Valley
Striders

 
Calendar / Key Dates 2018

 
Updated 2 November 2018

** This calendar is now in Excel format, click here ** updated 2 November 2018
The notes below do apply to the all versions!

** And in PDF format, click here ** updated 2 November 2018

** And in HTML format, click here ** updated 2 November 2018

Now includes

Key: Please report any errors or any interesting races that should be added to the list to bob@valleystriders.org.uk

Click here for 2017 dates (we don't have a full calendar for 2018 so you may be interested to see what races were when in 2017)

Codes in square brackets as follows

NB See also "General Year Planner"

Full Fell Running Calendar

The authoritative fell running calendar is at www.fellrunner.org.uk

The calendars contain a range of information, some more than others but almost all will at least contain total distance and total ascent (from 2011 this will be metricated). This is also summarised by a set of letters (e.g. AL, BS, CM etc). The first (A, B or C) basically summarises the average amount of ascent and descent per mile (76, 38 and 30.4 m of ascent per mile for A, B and C respectively) in the race whilst the second (S (<6 miles), M (6 – 12 miles) or L (>12 miles)) summaries the distance. For example, Snowdon International Race is 10 miles long with 1000m of ascent, therefore it is category AM.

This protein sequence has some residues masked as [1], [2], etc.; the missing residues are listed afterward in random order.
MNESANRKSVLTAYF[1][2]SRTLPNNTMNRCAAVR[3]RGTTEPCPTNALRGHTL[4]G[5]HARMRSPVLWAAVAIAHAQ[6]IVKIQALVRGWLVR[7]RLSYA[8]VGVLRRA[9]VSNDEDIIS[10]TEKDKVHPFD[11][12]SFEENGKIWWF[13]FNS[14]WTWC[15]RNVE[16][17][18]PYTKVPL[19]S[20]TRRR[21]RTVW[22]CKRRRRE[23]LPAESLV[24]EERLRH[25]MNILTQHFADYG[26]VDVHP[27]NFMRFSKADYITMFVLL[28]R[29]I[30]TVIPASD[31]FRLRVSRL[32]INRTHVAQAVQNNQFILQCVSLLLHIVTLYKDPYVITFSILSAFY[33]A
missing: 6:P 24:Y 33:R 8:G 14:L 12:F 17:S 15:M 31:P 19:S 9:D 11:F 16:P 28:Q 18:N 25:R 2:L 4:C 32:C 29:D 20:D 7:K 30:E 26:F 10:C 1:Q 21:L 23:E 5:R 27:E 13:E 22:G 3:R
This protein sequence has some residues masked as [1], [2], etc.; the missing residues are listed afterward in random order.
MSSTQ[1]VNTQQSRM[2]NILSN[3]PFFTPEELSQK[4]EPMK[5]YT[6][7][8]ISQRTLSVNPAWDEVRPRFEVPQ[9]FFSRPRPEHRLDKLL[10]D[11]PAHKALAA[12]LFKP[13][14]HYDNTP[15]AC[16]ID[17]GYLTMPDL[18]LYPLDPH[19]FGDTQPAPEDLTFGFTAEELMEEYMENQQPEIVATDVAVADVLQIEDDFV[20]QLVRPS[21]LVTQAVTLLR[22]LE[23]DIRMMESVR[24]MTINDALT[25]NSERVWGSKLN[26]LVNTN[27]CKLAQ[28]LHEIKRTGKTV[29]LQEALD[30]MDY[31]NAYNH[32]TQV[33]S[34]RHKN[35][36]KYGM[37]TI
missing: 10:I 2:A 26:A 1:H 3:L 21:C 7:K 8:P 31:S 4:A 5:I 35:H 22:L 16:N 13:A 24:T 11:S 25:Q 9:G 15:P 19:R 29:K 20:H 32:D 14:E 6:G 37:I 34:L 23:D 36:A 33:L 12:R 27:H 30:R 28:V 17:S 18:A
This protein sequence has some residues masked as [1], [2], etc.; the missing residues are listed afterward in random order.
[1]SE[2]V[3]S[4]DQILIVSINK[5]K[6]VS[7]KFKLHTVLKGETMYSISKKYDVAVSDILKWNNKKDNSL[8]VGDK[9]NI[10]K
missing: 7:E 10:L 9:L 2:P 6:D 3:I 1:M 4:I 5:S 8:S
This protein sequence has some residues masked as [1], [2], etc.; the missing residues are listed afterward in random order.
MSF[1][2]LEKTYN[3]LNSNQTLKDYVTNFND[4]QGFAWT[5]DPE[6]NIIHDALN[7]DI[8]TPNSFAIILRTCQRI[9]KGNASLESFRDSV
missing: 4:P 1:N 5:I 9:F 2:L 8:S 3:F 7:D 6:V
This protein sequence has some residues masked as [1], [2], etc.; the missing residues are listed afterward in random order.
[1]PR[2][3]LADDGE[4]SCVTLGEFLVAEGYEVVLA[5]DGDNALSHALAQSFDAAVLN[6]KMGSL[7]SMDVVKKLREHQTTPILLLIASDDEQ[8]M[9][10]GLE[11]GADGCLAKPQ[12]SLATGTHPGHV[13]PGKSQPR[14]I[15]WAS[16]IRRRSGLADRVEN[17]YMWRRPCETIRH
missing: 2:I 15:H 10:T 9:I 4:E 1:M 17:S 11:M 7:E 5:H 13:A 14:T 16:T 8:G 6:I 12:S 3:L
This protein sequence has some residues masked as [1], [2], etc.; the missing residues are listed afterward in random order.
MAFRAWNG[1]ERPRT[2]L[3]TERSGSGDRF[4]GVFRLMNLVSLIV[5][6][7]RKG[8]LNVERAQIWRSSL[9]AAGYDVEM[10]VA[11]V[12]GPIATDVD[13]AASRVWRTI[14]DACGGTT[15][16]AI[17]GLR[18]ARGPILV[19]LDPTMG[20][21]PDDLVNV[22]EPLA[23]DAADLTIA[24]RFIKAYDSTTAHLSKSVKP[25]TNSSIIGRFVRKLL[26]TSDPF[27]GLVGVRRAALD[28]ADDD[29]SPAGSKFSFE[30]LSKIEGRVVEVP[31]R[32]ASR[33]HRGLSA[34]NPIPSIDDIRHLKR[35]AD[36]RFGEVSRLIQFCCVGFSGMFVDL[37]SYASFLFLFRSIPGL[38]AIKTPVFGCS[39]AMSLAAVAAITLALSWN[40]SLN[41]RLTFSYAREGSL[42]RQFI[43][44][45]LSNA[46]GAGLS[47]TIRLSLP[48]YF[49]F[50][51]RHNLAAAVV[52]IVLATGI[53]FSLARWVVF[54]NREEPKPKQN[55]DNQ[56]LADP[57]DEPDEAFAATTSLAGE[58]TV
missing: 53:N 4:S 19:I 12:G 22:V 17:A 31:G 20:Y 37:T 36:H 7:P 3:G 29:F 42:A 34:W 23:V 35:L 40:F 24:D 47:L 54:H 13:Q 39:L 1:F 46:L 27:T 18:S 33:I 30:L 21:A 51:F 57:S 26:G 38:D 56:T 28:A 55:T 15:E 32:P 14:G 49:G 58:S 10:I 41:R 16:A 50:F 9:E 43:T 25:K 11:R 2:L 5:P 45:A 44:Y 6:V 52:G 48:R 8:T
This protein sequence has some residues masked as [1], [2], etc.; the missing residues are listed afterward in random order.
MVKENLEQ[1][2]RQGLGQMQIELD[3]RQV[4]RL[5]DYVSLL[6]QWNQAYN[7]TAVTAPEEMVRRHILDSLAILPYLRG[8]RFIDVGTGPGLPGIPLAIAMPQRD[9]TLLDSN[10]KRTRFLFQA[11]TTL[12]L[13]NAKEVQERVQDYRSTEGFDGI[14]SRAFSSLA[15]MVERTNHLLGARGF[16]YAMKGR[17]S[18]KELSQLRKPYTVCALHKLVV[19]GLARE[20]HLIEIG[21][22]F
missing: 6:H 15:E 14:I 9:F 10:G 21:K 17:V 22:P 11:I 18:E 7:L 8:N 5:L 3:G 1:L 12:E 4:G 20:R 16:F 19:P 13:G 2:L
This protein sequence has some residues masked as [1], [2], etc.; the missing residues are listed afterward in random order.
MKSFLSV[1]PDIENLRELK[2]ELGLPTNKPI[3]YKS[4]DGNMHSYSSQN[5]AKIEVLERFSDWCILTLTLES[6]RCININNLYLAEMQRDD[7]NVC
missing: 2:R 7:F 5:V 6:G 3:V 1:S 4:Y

In addition to this other abbreviations inform potential runners of the nature of the race. A novice would probably be better to avoid races with the initial ER – experience required; in addition you may also see NS – navigational skills required – and LK – local knowledge an advantage. An ideal race for a novice fell runner is probably one signified with the initials PM – partially marked.

Another useful piece of information you can get from race calendars is the record times. These give the potential runner a good guestimate of how long a runner can be out for and the seriousness of the terrain. For example Jura Fell Race at 16 miles long has a record of just over 3 hours, so even the best runners are only just averaging 5 mph, whereas the classic Yorkshire 3 Peaks race, at 23 miles long, has a record of 2:46 so the top runners are 7-8 minute